Jen's employer, meanwhile, had kindly offered to lend us a car while our defunct money pit sits up in Parksville awaiting a replacement engine, so we dropped by to collect it before heading to Parksville in two car convoy.
I noticed, while we were there that the Eurasian collared dove I have seen kicking about has been joined by another, and some serious lovey-dovey stuff was going on between them.
Their continued expansion in the Nanaimo area seems assured.

Later in the day, we took a walk to Hemer Park, in Cedar. This is a great place for a stroll and is conveniently located within short walking distance from home.
The blue skies, low winter sun and snowy vista made for a lovely walk. While in the forest, the melting snow cascaded down from the trees, creating the impression of continual fine rain, while the damp ground and sodden logs steamed in the sunlight. Quite beautiful.
On the mainly frozen pool, a herd of 16 trumpeter swans were just about the only birds present, save for a couple of mallard and hooded mergansers.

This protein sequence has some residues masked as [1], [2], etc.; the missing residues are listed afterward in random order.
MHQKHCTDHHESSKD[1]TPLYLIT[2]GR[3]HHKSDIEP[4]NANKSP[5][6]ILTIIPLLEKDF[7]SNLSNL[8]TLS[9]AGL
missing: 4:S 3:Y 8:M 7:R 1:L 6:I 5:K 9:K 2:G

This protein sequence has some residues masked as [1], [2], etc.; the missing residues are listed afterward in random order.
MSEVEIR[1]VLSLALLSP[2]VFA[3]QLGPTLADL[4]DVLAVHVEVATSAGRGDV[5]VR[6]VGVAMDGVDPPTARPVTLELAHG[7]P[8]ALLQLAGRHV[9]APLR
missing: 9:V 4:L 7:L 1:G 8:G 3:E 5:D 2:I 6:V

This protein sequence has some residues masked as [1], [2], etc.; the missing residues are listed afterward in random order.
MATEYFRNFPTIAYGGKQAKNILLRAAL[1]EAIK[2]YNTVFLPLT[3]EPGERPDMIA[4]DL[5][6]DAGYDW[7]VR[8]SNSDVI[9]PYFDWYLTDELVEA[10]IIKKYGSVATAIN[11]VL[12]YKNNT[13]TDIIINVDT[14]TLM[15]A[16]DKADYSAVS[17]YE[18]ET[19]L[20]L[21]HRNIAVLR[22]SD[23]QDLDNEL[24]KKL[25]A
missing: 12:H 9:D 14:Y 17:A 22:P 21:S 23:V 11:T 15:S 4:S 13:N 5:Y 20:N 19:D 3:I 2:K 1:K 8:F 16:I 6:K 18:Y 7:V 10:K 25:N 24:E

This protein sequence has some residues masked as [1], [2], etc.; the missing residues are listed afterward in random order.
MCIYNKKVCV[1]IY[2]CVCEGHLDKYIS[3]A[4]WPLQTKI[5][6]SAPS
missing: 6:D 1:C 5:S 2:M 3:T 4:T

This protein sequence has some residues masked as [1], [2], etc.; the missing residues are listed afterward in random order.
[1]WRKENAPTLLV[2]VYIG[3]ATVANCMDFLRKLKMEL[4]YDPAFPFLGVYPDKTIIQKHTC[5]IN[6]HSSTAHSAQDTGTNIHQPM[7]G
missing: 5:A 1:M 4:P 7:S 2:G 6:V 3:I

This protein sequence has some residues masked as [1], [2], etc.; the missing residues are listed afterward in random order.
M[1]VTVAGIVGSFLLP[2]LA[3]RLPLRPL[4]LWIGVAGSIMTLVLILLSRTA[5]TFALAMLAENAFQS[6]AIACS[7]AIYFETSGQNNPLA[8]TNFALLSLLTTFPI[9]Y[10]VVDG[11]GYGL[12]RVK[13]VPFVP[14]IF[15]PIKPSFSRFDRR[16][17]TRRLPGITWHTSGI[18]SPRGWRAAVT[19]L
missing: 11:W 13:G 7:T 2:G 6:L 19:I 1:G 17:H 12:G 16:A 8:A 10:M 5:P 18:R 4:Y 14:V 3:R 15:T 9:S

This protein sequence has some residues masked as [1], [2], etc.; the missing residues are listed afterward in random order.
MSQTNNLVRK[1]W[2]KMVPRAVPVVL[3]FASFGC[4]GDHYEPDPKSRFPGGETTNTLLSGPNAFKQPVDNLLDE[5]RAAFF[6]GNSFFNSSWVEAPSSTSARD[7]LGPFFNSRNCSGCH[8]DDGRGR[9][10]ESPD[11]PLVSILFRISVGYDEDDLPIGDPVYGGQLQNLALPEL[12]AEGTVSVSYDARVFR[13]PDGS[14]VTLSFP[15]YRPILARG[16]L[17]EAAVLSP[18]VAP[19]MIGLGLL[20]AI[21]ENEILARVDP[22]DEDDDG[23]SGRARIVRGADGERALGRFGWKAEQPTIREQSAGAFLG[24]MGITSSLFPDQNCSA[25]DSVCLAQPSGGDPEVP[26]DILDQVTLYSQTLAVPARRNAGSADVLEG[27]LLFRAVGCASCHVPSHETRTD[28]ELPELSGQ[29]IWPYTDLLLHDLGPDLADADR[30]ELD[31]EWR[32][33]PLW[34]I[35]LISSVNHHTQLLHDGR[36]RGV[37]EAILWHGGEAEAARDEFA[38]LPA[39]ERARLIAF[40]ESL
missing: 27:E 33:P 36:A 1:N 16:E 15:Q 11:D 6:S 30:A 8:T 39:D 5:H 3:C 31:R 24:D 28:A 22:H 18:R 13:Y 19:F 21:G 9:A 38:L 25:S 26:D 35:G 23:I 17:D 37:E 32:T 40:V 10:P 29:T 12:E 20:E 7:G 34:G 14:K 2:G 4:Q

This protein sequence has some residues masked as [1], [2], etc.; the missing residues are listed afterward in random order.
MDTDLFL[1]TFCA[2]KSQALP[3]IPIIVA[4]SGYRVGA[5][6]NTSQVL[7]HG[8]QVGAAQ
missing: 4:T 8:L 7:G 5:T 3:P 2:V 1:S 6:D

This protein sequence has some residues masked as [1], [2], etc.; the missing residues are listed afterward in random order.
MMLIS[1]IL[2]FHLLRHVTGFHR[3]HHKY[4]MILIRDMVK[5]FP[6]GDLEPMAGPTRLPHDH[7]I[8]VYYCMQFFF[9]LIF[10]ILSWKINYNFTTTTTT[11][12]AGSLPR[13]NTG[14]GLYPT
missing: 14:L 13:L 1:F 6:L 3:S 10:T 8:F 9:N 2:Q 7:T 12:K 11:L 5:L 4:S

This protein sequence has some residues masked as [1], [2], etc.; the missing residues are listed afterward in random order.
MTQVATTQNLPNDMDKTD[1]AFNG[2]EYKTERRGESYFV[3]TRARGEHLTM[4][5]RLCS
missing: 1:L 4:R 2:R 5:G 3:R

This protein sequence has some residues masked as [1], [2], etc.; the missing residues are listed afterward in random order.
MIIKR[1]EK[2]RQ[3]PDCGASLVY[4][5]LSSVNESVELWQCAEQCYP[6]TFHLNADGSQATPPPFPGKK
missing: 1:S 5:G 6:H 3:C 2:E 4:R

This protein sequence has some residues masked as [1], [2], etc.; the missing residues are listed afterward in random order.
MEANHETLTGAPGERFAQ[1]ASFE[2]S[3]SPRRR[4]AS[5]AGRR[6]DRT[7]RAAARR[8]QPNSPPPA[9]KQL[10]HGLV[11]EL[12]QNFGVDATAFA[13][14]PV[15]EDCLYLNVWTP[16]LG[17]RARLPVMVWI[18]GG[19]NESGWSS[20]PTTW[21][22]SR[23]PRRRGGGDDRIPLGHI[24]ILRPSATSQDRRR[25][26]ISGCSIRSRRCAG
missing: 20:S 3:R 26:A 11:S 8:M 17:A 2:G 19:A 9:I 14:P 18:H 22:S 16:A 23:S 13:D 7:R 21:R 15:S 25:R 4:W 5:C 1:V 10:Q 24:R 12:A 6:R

Varied thrushes, golden-crowned kinglets, chestnut-backed chickadees, Pacific wrens and brown creepers accompanied us along the paths and the resident, almost entirely white, American robin was with a small group of its more typical congeners near the park entrance.

Saturday, 8 January 2011

Whole Lotta Shootin' Goin' On

The morning was crisp and bright, and I headed down to the Nanaimo River estuary to see what was about. 3 trucks in the parking area suggested hunters, and sure enough there were camou-clad men out on the marsh.
I headed along the path running parallel to the long hedge. There were few passerines in the hawthorns; juncos, song sparrows, towhees, etc. I spotted a northern shrike hunting from a small tree some distance away but there was little else activity. 
On a flooded section of marsh there were hundreds of dabbling duck - mainly mallard and pintail with smaller numbers of American wigeon and gadwall. Approximately 30 trumpeter swans were in the area.

I headed toward the viewing tower for a general 'scope over the site. A juv northern harrier was hunting on the north side of the estuary.